Aerosol nucleation events occurring in the continental boundary layer over the boreal forest region in Finland, during the BIOFOR experiment, have been examined to elucidate the rôle of micrometeorology in promoting such events. Invariably, during the spring campaign of 1999. nucleation events occurred in Arctic and polar air masses during cold air outbreaks. Under clear-sky conditions, typical of these synoptic meteorological patterns, the boundary layer evolution was characterized by the rapid growth of a mixed layer, convection and strong entrainment, first from the residual later and later from the free troposphere. It was found that the freshly nucleated particles were detected within two hours from the onset of strong turbulent kinetic energy, independent of how fast the boundary layer evolved. When considering the growth time from cluster size of ≃ 1 nm to detectable sizes of 3 nm. the nucleation and onset of strong turbulence coincided almost exactly. The most likely site for nucleation to take place was the mixed layer or the entrainment zone, while the forest canopy and the free troposphere could be excluded as the nucleation region. There are several possible explanations for the correlation between the onset of turbulence and nucleation: (1) new aerosols or clusters may have been entrained from the residual layer into the mixed layer where they then (in the case of clusters) underwent growth to detectable sizes: (2) two or more precursor gases may have been mixed with each other over the entrainment zone; (3) the adiabatic cooling in the rising convective plumes and the turbulent fluctuation in temperature and vapors by the entrainment flux may have enhanced aerosol formation; (4) a sudden decrease in preexisting aerosol due to dilution of the mixed layer aerosol by entrained air may have reduced the vapor sink enough to initiate nucleation. However, the lack of vertical profile measurements of nucleation mode aerosols, precursor vapors and turbulent fluctuations throughout and above the mixed-layer results in it remaining an open question as to which one of these processes dominates.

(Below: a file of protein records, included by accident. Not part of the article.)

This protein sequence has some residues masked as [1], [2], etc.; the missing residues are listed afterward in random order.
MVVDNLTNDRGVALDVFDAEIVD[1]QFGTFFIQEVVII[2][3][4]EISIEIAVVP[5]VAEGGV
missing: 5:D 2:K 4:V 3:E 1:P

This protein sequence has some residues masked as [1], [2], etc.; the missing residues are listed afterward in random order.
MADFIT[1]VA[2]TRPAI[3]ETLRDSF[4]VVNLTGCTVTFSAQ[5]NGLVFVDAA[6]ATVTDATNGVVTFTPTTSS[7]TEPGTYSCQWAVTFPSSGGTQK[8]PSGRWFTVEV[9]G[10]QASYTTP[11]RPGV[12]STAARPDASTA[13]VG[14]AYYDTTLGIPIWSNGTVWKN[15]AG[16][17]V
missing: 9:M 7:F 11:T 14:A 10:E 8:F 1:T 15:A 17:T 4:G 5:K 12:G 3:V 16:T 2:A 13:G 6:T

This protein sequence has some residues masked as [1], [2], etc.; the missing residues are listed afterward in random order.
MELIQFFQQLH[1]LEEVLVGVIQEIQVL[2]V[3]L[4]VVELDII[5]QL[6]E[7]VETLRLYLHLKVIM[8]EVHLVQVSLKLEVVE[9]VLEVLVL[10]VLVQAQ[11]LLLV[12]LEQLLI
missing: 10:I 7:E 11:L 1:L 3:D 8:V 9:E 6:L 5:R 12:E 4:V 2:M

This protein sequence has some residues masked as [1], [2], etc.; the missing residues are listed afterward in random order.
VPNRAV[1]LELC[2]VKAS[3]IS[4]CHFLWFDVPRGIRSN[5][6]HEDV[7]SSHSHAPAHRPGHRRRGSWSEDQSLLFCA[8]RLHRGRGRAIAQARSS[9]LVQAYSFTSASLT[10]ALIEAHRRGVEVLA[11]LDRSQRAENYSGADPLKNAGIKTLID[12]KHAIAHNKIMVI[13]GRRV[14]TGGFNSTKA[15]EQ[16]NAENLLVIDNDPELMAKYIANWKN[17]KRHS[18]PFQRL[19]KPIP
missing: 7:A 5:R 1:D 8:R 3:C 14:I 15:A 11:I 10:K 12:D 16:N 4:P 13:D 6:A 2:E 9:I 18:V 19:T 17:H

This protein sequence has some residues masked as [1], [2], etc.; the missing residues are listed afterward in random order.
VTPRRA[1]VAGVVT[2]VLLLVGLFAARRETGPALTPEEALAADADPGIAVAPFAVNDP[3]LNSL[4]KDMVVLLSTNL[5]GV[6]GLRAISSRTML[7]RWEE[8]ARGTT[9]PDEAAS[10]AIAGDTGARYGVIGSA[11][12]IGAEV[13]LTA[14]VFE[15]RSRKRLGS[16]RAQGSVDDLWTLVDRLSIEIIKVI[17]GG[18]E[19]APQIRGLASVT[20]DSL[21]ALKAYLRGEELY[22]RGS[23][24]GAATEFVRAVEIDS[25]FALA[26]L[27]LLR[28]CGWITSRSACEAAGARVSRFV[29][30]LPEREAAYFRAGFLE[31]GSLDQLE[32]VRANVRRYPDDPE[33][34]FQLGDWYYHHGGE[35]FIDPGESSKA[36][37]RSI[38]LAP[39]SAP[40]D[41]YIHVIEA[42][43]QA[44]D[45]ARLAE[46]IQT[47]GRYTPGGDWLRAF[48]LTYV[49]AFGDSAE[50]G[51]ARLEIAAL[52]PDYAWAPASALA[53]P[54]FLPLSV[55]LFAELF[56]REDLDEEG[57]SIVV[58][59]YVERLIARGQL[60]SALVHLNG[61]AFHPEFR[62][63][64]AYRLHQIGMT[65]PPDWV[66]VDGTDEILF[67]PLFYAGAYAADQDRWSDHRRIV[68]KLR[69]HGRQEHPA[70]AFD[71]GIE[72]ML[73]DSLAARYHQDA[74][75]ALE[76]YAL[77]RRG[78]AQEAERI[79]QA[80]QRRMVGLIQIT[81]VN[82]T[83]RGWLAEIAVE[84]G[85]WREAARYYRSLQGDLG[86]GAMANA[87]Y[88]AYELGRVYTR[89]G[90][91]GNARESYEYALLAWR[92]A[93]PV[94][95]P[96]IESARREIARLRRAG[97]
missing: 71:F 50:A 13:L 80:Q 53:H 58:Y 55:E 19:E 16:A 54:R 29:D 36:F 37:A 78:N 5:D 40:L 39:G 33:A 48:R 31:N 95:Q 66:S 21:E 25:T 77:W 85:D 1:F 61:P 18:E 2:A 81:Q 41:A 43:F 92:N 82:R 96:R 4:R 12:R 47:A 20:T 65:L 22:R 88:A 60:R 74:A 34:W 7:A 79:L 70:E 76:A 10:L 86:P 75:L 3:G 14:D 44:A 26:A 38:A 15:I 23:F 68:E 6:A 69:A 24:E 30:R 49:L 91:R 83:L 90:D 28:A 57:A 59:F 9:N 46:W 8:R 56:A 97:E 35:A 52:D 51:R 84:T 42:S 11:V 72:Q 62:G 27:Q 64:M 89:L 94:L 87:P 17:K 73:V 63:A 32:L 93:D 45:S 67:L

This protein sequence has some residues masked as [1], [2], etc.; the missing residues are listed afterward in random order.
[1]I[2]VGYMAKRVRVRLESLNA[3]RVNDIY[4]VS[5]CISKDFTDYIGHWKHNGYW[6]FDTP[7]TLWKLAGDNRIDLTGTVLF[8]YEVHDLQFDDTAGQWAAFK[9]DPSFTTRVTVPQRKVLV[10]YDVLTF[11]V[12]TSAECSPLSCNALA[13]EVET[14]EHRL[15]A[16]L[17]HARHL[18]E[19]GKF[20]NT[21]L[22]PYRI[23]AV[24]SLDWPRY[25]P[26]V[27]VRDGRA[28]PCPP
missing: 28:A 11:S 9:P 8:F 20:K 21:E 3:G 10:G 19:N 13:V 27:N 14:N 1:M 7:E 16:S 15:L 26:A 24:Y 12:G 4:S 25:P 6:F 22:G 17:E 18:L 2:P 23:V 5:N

Hygroscopic properties of nucleation mode and Aitken mode particles during nucleation bursts an Hygroscopic properties of nucleation mode and Aitken mode particles during nucleation bursts an

Date added: 08/06/2002
Date modified: 07/24/2009
Filesize: 925.58 kB

Väkevä, M., K. Hämeri, and P. P. Aalto (2002), Hygroscopic properties of nucleation mode and Aitken mode particles during nucleation bursts and in background air on the west coast of Ireland, J. Geophys. Res., 107(D19), 8104, doi:10.1029/2000JD000176.


Abstract